MXA INTERVIEW: PRO CIRCUIT KAWASAKI’S AUSTIN FORKNER
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By Jim Kimball
Not only is Austin Forkner in a highly stacked 250 class, he is with a team (Monster Energy Pro Circuit Kawasaki) full of talent. Still, the youngest rider (age 18) within the team is the one with the highest points in the 250 championship standings. After his third overall at Muddy Creek, we asked Forkner to give us insights to his outdoor season.
AUSTIN, WHAT IS YOUR TAKE ON THE 250 NATIONAL SERIES SO FAR? It has been pretty good, and I have had some pretty solid finishes. I had some bike problems at the beginning of the year, which kind of sucked to start off the year that way. But lately, I have been riding pretty well, and getting some pretty consistent finishes. I have not been on the overall podium yet, so to do that at Muddy Creek was really nice. Prior to Tennessee my best race so far had been Thunder Valley. I went two, three, in my motos for fourth overall, which was really good, so I was just hoping for another one of those days.
HOW MANY GUYS DO YOU THINK COULD ACTUALLY WIN A MOTO? There are probably 15 or so guys that are on factory bikes, so that is like 15 guys that could possibly win, whether it is the overall, the championship or a moto. There are a lot of guys that can run up there, so it is tight right now.
IS EVERYONE ON THE PRO CIRCUIT KAWASAKI TEAM DOING WELL? We have a pretty solid team this year. We have Justin Hill coming off a 250 Supercross Championship, and Adam and Joey are up there every week, so we have a pretty solid team. Some weekends these guys are the guys that are going to be up front, but you know, some weekends, it is completely the opposite. Everybody is so fast right now that it is hard to predict who is going to be fast at what track.
WE HEARD THAT YOU WERE TRAINING IN OKLAHOMA? Yes, I am in West Oklahoma right now. There are a lot of amateur guys there right now, training for Loretta’s and stuff, so I get to ride with all of them. It is good to chase them, and try to run them down and pass them. I think that is good. Trey Canard is here and he has been riding for the past three weeks. Justin Bogle moved to Florida so we have a pretty small group right now. It is really hot here and it is really humid. The humidity was super bad. You would walk outside, and just not stop sweating. It is definitely been a lot like some of the rounds of the Nationals.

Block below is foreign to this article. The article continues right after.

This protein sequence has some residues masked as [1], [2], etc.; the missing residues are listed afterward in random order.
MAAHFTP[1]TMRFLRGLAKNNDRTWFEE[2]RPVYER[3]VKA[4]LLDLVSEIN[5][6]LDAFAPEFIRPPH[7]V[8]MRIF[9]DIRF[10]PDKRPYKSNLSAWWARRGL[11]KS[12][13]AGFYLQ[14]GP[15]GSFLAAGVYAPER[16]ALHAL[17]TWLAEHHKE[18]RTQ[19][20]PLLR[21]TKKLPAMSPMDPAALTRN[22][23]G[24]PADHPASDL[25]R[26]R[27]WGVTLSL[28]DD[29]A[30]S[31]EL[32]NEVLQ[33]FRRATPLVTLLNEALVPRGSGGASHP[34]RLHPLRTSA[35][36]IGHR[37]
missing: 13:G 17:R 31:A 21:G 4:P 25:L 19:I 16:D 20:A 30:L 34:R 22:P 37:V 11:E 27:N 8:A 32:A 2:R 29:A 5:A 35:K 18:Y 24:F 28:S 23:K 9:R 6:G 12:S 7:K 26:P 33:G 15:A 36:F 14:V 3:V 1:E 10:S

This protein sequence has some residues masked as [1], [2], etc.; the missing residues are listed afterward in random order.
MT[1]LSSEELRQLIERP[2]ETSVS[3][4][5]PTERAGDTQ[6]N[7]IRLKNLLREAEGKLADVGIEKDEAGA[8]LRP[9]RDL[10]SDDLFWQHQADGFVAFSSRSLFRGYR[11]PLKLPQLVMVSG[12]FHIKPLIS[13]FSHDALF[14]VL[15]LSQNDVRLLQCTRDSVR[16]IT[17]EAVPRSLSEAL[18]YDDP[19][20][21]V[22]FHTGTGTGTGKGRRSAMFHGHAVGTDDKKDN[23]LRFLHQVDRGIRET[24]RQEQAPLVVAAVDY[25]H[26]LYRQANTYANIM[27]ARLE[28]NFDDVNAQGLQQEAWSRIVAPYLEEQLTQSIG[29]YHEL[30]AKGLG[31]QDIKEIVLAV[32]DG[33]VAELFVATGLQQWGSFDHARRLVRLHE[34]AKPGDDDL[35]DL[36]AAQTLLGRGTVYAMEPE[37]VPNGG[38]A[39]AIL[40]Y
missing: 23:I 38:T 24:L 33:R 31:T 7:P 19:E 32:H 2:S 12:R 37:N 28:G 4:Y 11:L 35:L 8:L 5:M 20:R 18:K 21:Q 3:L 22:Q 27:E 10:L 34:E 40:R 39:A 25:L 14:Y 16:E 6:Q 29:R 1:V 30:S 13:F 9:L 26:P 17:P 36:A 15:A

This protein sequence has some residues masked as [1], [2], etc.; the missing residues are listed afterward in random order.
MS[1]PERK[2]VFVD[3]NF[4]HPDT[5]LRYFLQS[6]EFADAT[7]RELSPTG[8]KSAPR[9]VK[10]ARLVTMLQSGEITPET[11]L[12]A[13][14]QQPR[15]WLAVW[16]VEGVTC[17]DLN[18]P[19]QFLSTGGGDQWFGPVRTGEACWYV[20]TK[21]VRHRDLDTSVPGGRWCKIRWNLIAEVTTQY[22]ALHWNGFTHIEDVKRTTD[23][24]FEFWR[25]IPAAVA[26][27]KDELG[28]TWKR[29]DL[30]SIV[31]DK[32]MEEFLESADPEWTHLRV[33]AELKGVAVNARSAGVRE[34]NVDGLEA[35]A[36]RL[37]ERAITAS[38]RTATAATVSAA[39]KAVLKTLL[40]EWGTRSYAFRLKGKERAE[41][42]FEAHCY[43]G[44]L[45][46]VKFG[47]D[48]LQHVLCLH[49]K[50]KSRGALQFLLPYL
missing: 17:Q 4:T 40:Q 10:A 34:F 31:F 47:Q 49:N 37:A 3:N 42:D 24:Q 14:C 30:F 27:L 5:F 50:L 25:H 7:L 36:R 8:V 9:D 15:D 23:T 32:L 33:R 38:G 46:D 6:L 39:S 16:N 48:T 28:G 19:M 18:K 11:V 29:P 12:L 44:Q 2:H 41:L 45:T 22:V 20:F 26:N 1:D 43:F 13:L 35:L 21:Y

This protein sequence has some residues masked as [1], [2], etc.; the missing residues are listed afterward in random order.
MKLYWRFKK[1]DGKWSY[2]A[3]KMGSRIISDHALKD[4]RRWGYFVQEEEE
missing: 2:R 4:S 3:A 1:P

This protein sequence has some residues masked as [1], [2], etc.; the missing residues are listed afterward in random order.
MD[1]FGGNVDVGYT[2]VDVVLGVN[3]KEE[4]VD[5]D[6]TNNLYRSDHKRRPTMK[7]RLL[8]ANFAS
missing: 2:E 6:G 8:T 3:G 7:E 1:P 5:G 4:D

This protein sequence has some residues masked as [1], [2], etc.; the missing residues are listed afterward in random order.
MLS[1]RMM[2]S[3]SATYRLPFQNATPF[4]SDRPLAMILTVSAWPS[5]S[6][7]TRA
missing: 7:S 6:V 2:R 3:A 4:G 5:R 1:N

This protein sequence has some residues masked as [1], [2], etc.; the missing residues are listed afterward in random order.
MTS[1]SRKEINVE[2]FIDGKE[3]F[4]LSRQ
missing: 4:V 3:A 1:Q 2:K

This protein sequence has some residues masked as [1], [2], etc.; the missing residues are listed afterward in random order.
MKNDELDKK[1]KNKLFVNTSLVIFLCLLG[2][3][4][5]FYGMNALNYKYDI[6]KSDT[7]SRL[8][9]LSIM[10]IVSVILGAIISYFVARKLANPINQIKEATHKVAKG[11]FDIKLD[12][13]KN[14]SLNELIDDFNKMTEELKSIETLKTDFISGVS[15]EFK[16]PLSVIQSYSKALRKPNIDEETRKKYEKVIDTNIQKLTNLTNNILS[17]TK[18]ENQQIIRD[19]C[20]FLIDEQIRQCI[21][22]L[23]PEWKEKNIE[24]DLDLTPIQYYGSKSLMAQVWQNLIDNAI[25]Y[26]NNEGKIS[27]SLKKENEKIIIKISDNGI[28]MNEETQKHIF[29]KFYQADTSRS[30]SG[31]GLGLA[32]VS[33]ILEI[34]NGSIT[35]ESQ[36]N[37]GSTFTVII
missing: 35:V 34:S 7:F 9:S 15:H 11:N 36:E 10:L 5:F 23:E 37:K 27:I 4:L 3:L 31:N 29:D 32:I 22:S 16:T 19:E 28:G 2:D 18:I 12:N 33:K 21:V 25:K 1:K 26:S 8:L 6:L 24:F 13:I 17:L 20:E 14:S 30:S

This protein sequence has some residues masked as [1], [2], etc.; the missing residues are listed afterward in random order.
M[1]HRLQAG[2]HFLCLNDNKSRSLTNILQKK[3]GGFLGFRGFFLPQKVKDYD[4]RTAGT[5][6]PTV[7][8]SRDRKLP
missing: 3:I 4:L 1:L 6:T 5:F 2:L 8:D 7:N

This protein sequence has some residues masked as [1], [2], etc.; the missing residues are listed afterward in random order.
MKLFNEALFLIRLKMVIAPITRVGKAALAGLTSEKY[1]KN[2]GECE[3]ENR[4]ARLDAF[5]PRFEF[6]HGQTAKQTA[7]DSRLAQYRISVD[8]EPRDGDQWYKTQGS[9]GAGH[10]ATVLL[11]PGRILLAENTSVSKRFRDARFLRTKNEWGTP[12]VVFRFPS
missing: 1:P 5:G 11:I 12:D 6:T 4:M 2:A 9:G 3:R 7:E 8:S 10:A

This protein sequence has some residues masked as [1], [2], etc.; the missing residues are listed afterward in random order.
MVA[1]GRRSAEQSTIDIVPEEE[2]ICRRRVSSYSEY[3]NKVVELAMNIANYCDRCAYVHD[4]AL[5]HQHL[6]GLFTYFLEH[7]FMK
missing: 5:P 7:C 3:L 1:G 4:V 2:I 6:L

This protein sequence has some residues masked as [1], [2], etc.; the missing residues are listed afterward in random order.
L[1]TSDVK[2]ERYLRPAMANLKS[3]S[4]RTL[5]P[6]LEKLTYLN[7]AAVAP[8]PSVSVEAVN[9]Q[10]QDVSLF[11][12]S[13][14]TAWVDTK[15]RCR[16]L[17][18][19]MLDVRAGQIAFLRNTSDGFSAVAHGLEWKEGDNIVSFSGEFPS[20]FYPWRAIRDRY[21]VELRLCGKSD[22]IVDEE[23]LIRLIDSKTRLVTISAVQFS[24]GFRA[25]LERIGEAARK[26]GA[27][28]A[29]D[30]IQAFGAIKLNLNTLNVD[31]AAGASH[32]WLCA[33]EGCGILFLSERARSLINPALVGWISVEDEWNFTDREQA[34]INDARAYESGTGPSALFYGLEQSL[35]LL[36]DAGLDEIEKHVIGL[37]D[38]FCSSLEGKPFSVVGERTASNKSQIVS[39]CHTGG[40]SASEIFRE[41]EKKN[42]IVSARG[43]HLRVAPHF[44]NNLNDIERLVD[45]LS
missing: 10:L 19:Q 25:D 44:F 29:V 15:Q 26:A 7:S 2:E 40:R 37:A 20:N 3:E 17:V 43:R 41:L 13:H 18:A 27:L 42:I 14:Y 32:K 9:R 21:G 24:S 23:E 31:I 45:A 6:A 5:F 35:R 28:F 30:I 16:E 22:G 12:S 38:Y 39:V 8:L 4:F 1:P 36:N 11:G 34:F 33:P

IS THAT SOME TYPE OF HEALING DEVICE ON YOUR ANKLE? ARE YOU INJURED? Yes, I just twisted my ankle a couple of weeks ago. It is not broken or anything; it is just a sprain, but sprains are kind of annoying. I just try to not catch it when I am riding, because if I catch it and re-tweak it, that really hurts. I ice it constantly, doing everything I can to get it better. It is not too painful most of the time. I can ride pretty normal, but I try not to dab it and make any big mistakes. Other than that, I am feeling really good.
THERE ARE SO MANY FAST GUYS IN THE 250 CLASS, HOW DO THEY DIFFER FROM EACH? There are a lot of guys that are fast in the first 15 minutes, but not that good in the last 15 minutes. Then you have guys are not fast the in first 15 minutes, but they are fast for the last 15 minutes. It completely swaps out who is at the front in the beginning of the moto to who is in front at the end of the moto.
DID YOU COME INTO THE AMA 250 NATIONALS WITH A SPECIFIC GOAL IN MIND, AS FAR AS AN OVERALL FINISH? No, not really. My goal was to try to get on the podium at every race. That is still my goal. It is pretty unrealistic to think that you can win every race, and even getting a podium in every race has proven to be impossible with how stacked the class is. I’m just trying to have two solid finishes and, most importantly, make it through the whole series.
Photos: Mark Chilson, Monster Energy, Dan Alamangos, Daryl Ecklund